The Lake McDonald Lodge in Glacier National Park has always been a grand place. But after a six-month long, $3 million renovation, the guest rooms and cabins have never looked better or been more comfortable as the lodge opened last weekend.
Xanterra Parks and Resorts in cooperation and oversight from the Park Service paid for the renovations as part of its long-term contract to run the lodges in Glacier, Xanterra general manager Marc Ducharme explained during a tour last week.
The rooms were stripped down to bare studs and rooms were completely renovated, including electrical, plumbing, heating systems paint and furnishings. The project was 60 percent planning, 40 percent production, said John and Mark Casalegno, of Hammerquist and Casalegno, general contractors for the project.
The firm spent a full month planning the project before a hammer was ever swung.
Since Xanterra won the Park concessions contract in 2014, the firm has done several projects for the company, including its headquarters in Columbia Falls, a new garage for the red bus fleet and several park properties. When all is said and done, Xanterra will have upgraded and renovated every property it operates in Glacier, Ducharme said.
By Dillon Tabish, Flathead Beacon
BIGFORK - Students, staff and community members cheered as the melody of the school's pep band echoed in the heart of the town. The renovation of the high school commenced with celebration.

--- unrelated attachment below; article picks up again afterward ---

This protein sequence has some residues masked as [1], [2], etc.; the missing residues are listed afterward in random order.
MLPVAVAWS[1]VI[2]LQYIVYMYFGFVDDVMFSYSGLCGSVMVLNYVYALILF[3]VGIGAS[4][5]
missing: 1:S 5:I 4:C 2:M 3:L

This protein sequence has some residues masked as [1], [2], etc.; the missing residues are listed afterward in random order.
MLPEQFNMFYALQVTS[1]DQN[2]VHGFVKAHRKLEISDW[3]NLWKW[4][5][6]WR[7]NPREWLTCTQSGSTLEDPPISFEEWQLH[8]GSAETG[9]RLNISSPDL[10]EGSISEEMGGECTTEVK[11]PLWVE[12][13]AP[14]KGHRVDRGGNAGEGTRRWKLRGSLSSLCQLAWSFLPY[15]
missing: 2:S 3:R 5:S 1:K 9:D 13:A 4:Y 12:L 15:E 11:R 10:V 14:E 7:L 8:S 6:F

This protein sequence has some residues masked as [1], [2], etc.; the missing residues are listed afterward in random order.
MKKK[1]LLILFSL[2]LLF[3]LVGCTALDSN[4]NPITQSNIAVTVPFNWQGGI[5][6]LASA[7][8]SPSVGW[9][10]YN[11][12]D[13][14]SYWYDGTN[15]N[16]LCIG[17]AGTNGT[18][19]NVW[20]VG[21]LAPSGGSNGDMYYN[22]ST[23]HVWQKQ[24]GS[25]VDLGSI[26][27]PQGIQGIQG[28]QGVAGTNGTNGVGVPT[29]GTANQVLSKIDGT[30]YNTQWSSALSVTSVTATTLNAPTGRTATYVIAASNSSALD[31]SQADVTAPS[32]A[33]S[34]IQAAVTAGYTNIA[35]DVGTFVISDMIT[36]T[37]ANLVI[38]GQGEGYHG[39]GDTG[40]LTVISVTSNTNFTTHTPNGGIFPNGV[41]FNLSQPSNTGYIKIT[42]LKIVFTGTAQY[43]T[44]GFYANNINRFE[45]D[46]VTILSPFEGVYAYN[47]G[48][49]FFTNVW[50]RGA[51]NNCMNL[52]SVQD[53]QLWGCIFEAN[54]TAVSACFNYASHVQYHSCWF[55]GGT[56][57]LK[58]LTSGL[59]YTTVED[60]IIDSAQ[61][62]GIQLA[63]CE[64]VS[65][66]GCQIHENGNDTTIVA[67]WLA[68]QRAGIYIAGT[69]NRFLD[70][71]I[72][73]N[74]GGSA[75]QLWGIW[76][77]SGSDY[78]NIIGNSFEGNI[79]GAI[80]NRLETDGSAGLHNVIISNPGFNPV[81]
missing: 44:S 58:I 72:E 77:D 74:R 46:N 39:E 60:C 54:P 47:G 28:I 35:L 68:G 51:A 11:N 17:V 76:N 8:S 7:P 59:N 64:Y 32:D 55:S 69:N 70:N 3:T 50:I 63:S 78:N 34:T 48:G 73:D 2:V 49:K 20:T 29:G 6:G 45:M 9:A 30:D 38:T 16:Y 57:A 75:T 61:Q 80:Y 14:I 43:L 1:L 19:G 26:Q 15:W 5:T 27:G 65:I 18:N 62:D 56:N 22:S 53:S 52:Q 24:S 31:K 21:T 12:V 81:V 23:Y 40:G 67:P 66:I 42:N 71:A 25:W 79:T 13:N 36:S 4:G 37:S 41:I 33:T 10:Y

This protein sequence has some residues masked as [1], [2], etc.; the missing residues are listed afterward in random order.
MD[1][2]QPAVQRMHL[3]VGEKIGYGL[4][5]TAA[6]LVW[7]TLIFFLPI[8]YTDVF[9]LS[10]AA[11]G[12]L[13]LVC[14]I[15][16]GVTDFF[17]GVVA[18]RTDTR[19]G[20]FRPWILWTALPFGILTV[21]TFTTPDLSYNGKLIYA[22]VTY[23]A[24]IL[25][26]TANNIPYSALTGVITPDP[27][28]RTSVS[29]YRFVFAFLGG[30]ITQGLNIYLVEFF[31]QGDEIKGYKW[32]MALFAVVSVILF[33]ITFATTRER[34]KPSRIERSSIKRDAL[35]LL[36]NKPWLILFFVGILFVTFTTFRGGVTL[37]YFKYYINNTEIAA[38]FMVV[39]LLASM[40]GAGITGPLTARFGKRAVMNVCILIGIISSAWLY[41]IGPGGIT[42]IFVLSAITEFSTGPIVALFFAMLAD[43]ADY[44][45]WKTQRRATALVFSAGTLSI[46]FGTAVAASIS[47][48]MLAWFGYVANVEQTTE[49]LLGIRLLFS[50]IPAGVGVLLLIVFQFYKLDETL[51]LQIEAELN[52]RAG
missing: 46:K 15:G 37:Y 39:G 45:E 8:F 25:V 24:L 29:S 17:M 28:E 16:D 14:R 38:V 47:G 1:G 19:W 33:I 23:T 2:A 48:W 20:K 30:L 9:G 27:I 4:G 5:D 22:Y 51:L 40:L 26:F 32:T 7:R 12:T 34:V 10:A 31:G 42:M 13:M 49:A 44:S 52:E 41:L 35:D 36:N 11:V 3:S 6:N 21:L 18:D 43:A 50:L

"This is an effort stretching back 30 years to make this happen," Superintendent Matt Jensen told the crowd. "It's because you persevered through those efforts that we can stand here today and celebrate this."
Last week crews with Hammerquist Casalegno officially began work on the $14 million multi-year makeover of Bigfork High School. An estimated 30,000 square feet of new space will be built onto the existing building. Other spaces will be renovated and upgraded to modern safety standards. The school was able to add an additional 6,000 square feet, which will include building a multi-use room that could host community events, because of a favorable bond rate below 4 percent, Jensen said.
"We've had 30 years that this has been needed. So we're making up for lost time, but we're also trying to build something that fits the needs for 20 years down the road," Jensen said.
State-of-the-art, climate-controlled facility preserves fleet in Columbia Falls
By Justin Franz, Flathead Beacon
COLUMBIA FALLS- A few years ago, after the foliage had fallen and the Going-to-the-Sun Road was closed for the season, Glacier National Park's iconic Red Buses were mothballed for the winter in a dingy old barn in East Glacier Park.
While the old barn, built in 1919, had successfully protected the fleet of 33 "Reds" for more than 70 winters, it wasn't a perfect home for the beloved buses.
Dave Eglsaer, the man tasked with protecting the buses for the last few years, said sometimes the wind blew as hard inside as it did outside. On some occasions snow would even penetrate the cracks between the walls or under the doors, resulting in huge drifts inside the barn.
But that's not going to be a problem this winter at the new 30,000-square-foot Red Bus barn near Columbia Falls that was completed this fall by Xanterra Parks and Resorts at a cost of $2 million.
"This is the first time since the first one was built back in 1936 that the Red Buses will be stored in a climate controlled facility," said Eglsaer, Xanterra's transportation director. "It's a huge upgrade."